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Offline am2pgs

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Re: Pulse-density modulation
« Reply #15 on: April 30, 2011, 08:51:50 am »
Sorry it's beside the point of this thread, but Scrat, I think you have got your sums wrong regarding the SNR increase. 4^15 oversampling would be correct if Noise Shaping wasn't employed.It says it in the article too. You get the extra SNR gain because of noise shaping (the error feedback) employed in sigma delta converters.
« Last Edit: April 30, 2011, 08:57:29 am by am2pgs »
 

Offline scrat

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Re: Pulse-density modulation
« Reply #16 on: April 30, 2011, 11:34:41 am »
Sorry it's beside the point of this thread, but Scrat, I think you have got your sums wrong regarding the SNR increase. 4^15 oversampling would be correct if Noise Shaping wasn't employed.It says it in the article too. You get the extra SNR gain because of noise shaping (the error feedback) employed in sigma delta converters.

I haven't made the calculation for noise shaping, while it is straightforward for the simple oversampling+filtering case, so I'll base on the article you cited.

For the sigma-delta case, where SNR increases more since noise shaping is applied (practically by feedback), the calculation just becomes log2(64)*9 or log2(64)*15 (1st or 2nd order), as for the article, not 64/4*9 or 64/4*15.
In practice, the curve is linear in log-log scale, as in figure 8 of the article (while you were saying it's linear in semilog scale).

Again, sorry it's quite off topic.
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Offline dmlandrum

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Re: 1-bit Oscillator (Was: Pulse-density modulation)
« Reply #17 on: April 30, 2011, 05:33:58 pm »
Okay, I was under the impression that PDM worked in a similar way to motor control with PWM, where a particular cycle of your pulse signal has a Vrms = Vm*sqrt(Duty). As you keep changing the width of the pulses, the Vrms changes, and if you smooth this waveform, you get an analog signal encoded by the varying pulse widths where each "point" of your final waveform is equal to the Vrms of the pulse cycle that created that "point."

Clearly, there is something I'm missing. I know this, and it's why I started this thread to begin with.

Now, with PDM, you have a ton of pulses moving by. If you have, say, 1010, you have a square wave of two cycles, but any number of ones and zeroes can be next to each other: 11101110 - this is equivalent to two cycles of a 75% duty cycle pulse. So it seems to me that PDM is almost the same as PWM, the difference being that the frequency of pulses is fixed, rather than the frequency of any particular waveform that results from a train of pulses. I really hope I'm explaining what I'm seeing in my head good enough here. ;)

I really don't know if that makes any sense. It also doesn't look like my oscillator idea is going to work, not just with simple logic chips. My ultimate dream was to design an analog (or sort of hybrid analog/digital) discrete-time modular synthesis "computer" of sorts, where generic function blocks can be configured to accomplish different tasks, like filtering, oscillation of arbitrary waveshapes, and creating control signals. PDM really looks like a way to accomplish this.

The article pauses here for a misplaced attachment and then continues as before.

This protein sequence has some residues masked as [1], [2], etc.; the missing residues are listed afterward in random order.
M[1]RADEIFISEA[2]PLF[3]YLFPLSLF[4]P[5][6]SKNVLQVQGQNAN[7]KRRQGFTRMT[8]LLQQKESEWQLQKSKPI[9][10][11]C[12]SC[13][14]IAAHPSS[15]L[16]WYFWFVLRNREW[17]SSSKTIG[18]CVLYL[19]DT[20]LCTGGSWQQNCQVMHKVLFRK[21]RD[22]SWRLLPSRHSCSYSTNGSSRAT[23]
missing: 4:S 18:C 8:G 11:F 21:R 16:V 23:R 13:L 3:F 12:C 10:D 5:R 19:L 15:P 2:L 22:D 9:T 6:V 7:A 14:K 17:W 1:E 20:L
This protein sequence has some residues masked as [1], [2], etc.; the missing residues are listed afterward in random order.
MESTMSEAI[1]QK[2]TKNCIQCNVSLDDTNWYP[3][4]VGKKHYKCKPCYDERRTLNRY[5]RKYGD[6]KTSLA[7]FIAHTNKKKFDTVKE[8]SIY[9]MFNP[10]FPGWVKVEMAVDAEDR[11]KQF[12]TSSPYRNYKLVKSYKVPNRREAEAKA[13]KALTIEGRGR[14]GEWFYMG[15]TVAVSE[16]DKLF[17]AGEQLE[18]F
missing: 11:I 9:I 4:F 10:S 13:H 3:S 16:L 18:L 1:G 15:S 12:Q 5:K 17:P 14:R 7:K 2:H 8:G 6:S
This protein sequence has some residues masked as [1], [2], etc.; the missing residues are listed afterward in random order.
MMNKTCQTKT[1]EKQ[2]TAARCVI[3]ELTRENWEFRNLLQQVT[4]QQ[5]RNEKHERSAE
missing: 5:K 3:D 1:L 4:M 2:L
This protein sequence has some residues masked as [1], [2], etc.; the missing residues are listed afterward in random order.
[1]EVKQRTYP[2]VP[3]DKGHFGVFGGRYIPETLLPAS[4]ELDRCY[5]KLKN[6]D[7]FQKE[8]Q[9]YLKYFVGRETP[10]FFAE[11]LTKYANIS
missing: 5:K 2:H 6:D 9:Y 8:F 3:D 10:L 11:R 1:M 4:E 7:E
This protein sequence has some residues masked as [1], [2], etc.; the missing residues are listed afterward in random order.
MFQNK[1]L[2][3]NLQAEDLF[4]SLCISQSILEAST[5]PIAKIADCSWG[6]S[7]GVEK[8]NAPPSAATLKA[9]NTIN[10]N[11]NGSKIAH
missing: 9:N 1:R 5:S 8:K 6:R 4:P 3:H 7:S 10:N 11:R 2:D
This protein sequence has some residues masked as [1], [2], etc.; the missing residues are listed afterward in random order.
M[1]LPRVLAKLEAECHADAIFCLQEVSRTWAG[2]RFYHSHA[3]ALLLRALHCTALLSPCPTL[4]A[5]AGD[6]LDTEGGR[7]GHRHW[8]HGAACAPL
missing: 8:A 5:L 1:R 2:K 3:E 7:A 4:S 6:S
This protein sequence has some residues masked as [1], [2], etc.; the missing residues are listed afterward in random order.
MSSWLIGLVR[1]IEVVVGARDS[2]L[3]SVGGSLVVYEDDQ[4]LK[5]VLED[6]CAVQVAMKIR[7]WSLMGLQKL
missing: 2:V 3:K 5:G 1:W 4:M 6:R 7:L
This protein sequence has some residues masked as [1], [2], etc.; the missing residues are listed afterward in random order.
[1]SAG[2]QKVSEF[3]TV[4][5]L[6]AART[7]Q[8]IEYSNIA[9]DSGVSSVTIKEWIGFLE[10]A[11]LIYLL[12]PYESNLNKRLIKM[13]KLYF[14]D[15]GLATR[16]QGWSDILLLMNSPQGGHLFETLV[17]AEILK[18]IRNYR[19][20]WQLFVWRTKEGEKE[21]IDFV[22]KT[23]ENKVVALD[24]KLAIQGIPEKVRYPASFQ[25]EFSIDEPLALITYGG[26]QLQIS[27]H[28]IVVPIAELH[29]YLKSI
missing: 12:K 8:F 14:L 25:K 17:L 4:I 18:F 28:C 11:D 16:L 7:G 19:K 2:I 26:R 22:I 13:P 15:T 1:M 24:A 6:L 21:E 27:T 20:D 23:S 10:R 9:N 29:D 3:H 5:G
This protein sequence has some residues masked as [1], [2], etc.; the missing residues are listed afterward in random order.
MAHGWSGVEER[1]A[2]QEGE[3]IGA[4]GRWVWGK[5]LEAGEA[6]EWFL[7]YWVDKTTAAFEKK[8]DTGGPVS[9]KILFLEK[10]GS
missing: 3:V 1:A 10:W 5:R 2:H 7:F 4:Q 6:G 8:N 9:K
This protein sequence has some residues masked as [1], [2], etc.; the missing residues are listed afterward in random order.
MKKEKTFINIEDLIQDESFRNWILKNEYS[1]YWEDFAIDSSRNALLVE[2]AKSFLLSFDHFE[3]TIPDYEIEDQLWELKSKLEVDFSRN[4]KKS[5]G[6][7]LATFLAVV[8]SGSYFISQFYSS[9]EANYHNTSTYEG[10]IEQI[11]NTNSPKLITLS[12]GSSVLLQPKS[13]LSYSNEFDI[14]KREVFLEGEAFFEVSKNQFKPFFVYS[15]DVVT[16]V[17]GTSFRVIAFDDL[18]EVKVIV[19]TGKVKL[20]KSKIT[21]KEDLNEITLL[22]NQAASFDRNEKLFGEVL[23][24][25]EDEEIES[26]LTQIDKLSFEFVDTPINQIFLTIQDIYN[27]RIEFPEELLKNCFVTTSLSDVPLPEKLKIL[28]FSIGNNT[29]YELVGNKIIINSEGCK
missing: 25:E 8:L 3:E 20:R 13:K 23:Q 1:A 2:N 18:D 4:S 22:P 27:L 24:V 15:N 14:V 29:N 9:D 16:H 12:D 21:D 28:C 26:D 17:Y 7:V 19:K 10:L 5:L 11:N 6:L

« Last Edit: April 30, 2011, 05:37:07 pm by dmlandrum »
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Offline Leo Bodnar

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Re: 1-bit Oscillator (Was: Pulse-density modulation)
« Reply #18 on: April 30, 2011, 07:10:40 pm »
Does the pulse width signal have to have discrete width?  I.e. are you generating it from a digital source or via some sort of analogue threshold/integrator?

Offline am2pgs

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Re: Pulse-density modulation
« Reply #19 on: April 30, 2011, 08:00:55 pm »
Sorry it's beside the point of this thread, but Scrat, I think you have got your sums wrong regarding the SNR increase. 4^15 oversampling would be correct if Noise Shaping wasn't employed.It says it in the article too. You get the extra SNR gain because of noise shaping (the error feedback) employed in sigma delta converters.


In practice, the curve is linear in log-log scale, as in figure 8 of the article (while you were saying it's linear in semilog scale).

Again, sorry it's quite off topic.

oh yes, I see what you mean now, so you do agree about the effect of the noise shaping. My fault for not reading the link I posted properly .
 

Offline dmlandrum

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Re: 1-bit Oscillator (Was: Pulse-density modulation)
« Reply #20 on: April 30, 2011, 08:21:01 pm »
Does the pulse width signal have to have discrete width?  I.e. are you generating it from a digital source or via some sort of analogue threshold/integrator?

Right now, I'm just making square waves with an inverting Schmitt trigger and a feedback resistor with a cap in parallel to ground.

Here's why my original idea won't work:

Let's say I have three signals like this: 10101010, 11001100, 11110000 - I.e. f, f/2, and f/4. If I string them together using the demux, I get this: 101010101100110011110000 and Holy Cow! That might work after all! Amazing how much clearer things become with an example.

Okay, I'll give it a go and see what I get.